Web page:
Connecticut’s Department of Energy and Environmental Protection (DEEP) says it is considering modifications to key provisions of proposed new permit requirements for the management and oversight of municipal stormwater systems — while still allowing the agency to achieve important environmental objectives. The announcement came following testimony and correspondence from numerous public officials from across the state, including Newtown First Selectman Pat Llodra. DEEP officials said they are already discussing with local leaders changes to language now in the draft permit and will circulate a revised version of that draft permit by January 26.
The final week of the year brought Newtown’s Water and Sewer Authority together for a brief meeting to discuss proposed changes in regulations to both local sewer use regulations and the community’s water pollution control plan. After some discussion on December 29, the authority approved sending the proposed changes to a public hearing on January 8.
In anticipation of a developer pursuing the construction of a multifamily complex, including an affordable housing component, the Planning and Zoning Commission is continuing its review of the proposed Mixed-Use, Mixed-Income Overlay Zone (MUMI-10), a land use zone and accompanying zoning rules that would be used to better regulate such growth. The proposed seven-page set of MUMI-10 zoning regulations is intended to effectively provide the P&Z with more control over the design features of multifamily housing complexes than would be provided by the existing zoning rules known as the Affordable Housing Development Overlay Zone (AHD). P&Z is considering enacting the MUMI-10 rules in seeking to avoid the state controls placed on municipalities when municipalities lose court appeals under the terms of the state’s Affordable Housing Appeals Act.
For First Selectman Pat Llodra, it must be like a twisted version of "Groundhog Day," the black comedy where Bill Murray keeps waking up to the same day over and over again. Except for the first selectman, the plot involves the repetitive and disturbingly escalating expense of hazardous material remediation in buildings at Fairfield Hills. It just keeps happening. This time the issue of asbestos remediation is threatening a future headquarters for Newtown Parent Connection, Inc., a grassroots nonprofit whose mission is saving lives by connecting Newtown families to the help they need when facing heroin and other serious substance addictions.
Several Scudder Road area residents, who spoke at a December 18 Planning and Zoning Commission (P&Z) public hearing on the proposed Preserve at Newtown 23-lot residential subdivision, stressed they fear that their already unreliable domestic well water supplies would be diminished after new homes are built in that area and start drawing up subterranean water through new wells.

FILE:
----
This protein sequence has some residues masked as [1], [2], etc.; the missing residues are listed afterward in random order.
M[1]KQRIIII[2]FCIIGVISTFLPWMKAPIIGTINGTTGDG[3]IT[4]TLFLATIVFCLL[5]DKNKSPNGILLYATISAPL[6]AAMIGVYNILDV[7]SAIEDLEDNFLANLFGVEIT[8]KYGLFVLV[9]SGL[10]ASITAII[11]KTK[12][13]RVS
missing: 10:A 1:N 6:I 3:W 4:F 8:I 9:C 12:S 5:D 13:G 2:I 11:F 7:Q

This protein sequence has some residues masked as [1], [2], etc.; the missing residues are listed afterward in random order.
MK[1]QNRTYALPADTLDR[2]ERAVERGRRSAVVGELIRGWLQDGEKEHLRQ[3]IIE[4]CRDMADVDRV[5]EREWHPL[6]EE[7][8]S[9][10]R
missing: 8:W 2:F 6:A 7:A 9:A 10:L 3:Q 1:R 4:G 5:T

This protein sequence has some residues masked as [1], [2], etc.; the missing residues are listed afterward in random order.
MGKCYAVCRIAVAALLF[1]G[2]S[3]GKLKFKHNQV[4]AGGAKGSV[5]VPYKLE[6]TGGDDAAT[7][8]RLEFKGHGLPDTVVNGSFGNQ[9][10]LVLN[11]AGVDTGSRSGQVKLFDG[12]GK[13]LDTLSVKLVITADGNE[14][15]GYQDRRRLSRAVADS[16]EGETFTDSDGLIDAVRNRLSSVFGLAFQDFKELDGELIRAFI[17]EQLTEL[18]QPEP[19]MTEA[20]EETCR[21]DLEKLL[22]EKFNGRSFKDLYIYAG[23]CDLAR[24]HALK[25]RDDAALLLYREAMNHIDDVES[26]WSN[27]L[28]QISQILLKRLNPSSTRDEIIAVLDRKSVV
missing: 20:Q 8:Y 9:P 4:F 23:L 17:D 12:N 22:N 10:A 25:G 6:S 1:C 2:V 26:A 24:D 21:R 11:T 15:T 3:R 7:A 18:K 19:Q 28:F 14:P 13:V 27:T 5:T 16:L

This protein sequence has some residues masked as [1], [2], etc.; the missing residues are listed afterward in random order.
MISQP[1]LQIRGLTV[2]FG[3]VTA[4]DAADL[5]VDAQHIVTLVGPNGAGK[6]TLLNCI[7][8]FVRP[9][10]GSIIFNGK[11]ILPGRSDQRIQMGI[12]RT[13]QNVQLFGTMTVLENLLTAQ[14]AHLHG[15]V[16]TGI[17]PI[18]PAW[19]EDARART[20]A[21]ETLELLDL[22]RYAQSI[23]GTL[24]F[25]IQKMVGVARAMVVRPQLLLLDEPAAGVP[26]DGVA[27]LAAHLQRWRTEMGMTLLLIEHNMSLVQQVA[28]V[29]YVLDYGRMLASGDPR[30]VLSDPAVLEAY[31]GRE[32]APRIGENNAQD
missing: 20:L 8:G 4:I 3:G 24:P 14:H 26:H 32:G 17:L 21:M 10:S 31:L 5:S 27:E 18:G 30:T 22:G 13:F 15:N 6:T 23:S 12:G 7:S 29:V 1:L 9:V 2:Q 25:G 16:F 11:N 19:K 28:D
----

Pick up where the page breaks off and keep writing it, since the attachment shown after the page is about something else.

The December 18 session was a continuation of a November 20 hearing at which area residents raised concerns about their water supplies, expected increased traffic flow, and proposed high construction densities in two housing clusters at the 167-acre Dodgingtown development site.
The developers propose two clusters of single-family houses on the 167-acre site, where about half of the acreage would be designated as “open space” for passive forms of recreation under the provisions of the town’s “open space conservation subdivision” (OSCS) regulations.
Under Christmas trees in the glow of decorative street lamps, carolers spent time filling the quiet night with song December 20. Trinity Productions for the second year in a row put on its “Night of Song,” as a small gathering of guests gathered Saturday night in Sandy Hook Center to spread their holiday cheer.
After the shooting at Sandy Hook Elementary School, Elizabeth Vaughn, daughter of a Newtown Board of Education employee, saw a picture circulating from Karachi, Pakistan, with children lighting candles next to a sign that read, “Connecticut school killing, [we] feel [your] pain as [you] would feel our pain.” So when she learned about the devastating school attack in Peshawar last week, Ms Vaughn quietly organized a candlelight vigil that featured messages in Urdu translated onto posters by a Pakistani acquaintance. About two dozen friends and Sandy Hook Elementary School community members gathered for the brief memorial Friday, December 19, in Sandy Hook Center.
As shoppers, travelers, and commuters passed by or parked overhead during the rainy Christmas holiday, storm water infused with surplus pesticides left over on lawns mixed with sand and ice melt chemicals, as well as liquids from those passing or parked vehicles, and slowly seeped into the ground below. That polluted runoff eventually finds its way to Long Island Sound via stream and rivers like Newtown’s Pootatuck — and into local groundwater that feeds residential wells, where its effects on the environment and public health take their toll. In response, the Connecticut Department of Energy and Environmental Protection (DEEP) is attempting, for the second time, to improve its regulations related to such runoff — referred to by the technical definition: nonpoint source pollution. But those proposed regulations, the subject of a recent statewide public hearing, would be initiated at apparent great cost to local municipalities.